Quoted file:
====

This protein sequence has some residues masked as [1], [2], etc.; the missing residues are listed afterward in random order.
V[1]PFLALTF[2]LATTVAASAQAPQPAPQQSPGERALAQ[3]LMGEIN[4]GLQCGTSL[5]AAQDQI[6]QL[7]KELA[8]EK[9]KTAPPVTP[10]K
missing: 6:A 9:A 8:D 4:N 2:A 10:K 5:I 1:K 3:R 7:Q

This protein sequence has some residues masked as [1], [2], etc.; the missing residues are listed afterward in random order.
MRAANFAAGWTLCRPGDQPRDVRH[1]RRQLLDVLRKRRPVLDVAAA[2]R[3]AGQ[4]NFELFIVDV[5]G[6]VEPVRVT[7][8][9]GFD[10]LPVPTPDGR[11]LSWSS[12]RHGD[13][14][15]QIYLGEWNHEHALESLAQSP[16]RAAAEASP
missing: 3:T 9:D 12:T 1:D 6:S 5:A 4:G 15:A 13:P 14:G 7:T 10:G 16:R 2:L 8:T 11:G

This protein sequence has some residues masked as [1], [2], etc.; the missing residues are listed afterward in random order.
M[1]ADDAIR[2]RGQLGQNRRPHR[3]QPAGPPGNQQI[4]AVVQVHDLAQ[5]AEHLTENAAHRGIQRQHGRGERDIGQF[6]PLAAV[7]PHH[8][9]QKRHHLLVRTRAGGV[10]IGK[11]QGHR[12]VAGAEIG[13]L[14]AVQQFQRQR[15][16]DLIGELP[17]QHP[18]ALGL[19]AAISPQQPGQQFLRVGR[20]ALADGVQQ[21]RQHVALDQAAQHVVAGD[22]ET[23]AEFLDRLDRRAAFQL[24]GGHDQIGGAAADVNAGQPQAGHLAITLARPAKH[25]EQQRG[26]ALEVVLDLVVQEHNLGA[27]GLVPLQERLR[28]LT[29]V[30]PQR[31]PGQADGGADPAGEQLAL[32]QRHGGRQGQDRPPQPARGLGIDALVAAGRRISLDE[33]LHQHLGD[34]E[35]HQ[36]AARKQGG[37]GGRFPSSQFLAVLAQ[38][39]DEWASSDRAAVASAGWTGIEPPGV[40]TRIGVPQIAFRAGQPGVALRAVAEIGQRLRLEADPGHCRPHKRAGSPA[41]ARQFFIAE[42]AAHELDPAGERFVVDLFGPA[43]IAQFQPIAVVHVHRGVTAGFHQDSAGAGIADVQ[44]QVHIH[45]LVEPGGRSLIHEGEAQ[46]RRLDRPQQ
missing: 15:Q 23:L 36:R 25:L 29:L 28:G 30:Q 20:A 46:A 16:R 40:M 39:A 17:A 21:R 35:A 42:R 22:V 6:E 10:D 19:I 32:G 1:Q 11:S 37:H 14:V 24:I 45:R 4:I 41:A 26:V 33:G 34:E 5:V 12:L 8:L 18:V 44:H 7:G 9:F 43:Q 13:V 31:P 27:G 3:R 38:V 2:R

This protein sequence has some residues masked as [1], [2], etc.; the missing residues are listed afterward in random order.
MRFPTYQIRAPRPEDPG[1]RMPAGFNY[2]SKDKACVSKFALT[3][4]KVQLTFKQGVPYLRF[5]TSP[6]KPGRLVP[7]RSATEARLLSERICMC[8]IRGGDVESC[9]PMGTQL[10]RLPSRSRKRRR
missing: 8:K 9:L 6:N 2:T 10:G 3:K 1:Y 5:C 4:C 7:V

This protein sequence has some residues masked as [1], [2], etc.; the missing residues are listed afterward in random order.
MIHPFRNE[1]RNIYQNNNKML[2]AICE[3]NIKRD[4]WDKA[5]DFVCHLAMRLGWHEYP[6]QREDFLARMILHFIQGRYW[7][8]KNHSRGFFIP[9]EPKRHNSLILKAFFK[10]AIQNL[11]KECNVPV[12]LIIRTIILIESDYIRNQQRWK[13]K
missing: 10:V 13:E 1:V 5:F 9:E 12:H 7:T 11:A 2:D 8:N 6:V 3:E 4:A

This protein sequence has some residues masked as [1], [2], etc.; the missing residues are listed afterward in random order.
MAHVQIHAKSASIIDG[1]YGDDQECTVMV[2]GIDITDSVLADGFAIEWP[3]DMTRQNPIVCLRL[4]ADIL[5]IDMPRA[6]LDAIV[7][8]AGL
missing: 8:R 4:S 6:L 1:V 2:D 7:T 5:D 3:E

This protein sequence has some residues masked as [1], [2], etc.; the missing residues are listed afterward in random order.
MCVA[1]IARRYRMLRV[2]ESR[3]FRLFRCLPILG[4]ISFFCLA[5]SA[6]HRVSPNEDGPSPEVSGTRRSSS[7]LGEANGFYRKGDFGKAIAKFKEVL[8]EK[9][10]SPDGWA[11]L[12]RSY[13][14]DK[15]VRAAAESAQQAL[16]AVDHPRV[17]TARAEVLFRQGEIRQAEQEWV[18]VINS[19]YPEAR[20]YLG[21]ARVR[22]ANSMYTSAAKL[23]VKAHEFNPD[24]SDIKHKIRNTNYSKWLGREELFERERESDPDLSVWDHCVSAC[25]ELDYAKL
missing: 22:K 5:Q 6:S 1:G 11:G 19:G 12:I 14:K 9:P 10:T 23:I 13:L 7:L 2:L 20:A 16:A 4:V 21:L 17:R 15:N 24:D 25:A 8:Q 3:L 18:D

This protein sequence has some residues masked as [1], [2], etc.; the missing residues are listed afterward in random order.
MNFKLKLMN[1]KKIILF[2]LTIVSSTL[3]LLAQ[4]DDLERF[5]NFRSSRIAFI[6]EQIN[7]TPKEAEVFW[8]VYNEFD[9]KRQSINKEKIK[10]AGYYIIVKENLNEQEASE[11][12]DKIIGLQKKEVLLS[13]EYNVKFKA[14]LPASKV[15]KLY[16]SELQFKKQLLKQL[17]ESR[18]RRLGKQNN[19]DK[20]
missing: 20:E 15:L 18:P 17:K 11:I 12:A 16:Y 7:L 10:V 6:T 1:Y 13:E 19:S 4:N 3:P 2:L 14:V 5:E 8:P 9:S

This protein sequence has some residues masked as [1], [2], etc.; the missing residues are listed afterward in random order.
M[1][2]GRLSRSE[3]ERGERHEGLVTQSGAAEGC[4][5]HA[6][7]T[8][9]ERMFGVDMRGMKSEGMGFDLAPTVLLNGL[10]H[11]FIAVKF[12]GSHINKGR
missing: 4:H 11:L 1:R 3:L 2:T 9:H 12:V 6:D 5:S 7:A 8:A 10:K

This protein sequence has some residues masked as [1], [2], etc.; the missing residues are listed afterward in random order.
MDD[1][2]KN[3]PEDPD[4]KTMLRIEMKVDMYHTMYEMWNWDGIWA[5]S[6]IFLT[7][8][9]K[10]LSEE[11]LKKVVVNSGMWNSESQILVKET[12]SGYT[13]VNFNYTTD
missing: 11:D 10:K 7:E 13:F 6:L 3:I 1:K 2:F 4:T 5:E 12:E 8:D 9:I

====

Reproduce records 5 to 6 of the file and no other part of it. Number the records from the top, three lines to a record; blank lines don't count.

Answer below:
This protein sequence has some residues masked as [1], [2], etc.; the missing residues are listed afterward in random order.
MIHPFRNE[1]RNIYQNNNKML[2]AICE[3]NIKRD[4]WDKA[5]DFVCHLAMRLGWHEYP[6]QREDFLARMILHFIQGRYW[7][8]KNHSRGFFIP[9]EPKRHNSLILKAFFK[10]AIQNL[11]KECNVPV[12]LIIRTIILIESDYIRNQQRWK[13]K
missing: 10:V 13:E 1:V 5:F 9:E 12:H 7:T 11:A 2:D 8:N 6:V 3:E 4:A

This protein sequence has some residues masked as [1], [2], etc.; the missing residues are listed afterward in random order.
MAHVQIHAKSASIIDG[1]YGDDQECTVMV[2]GIDITDSVLADGFAIEWP[3]DMTRQNPIVCLRL[4]ADIL[5]IDMPRA[6]LDAIV[7][8]AGL
missing: 8:R 4:S 6:L 1:V 2:D 7:T 5:D 3:E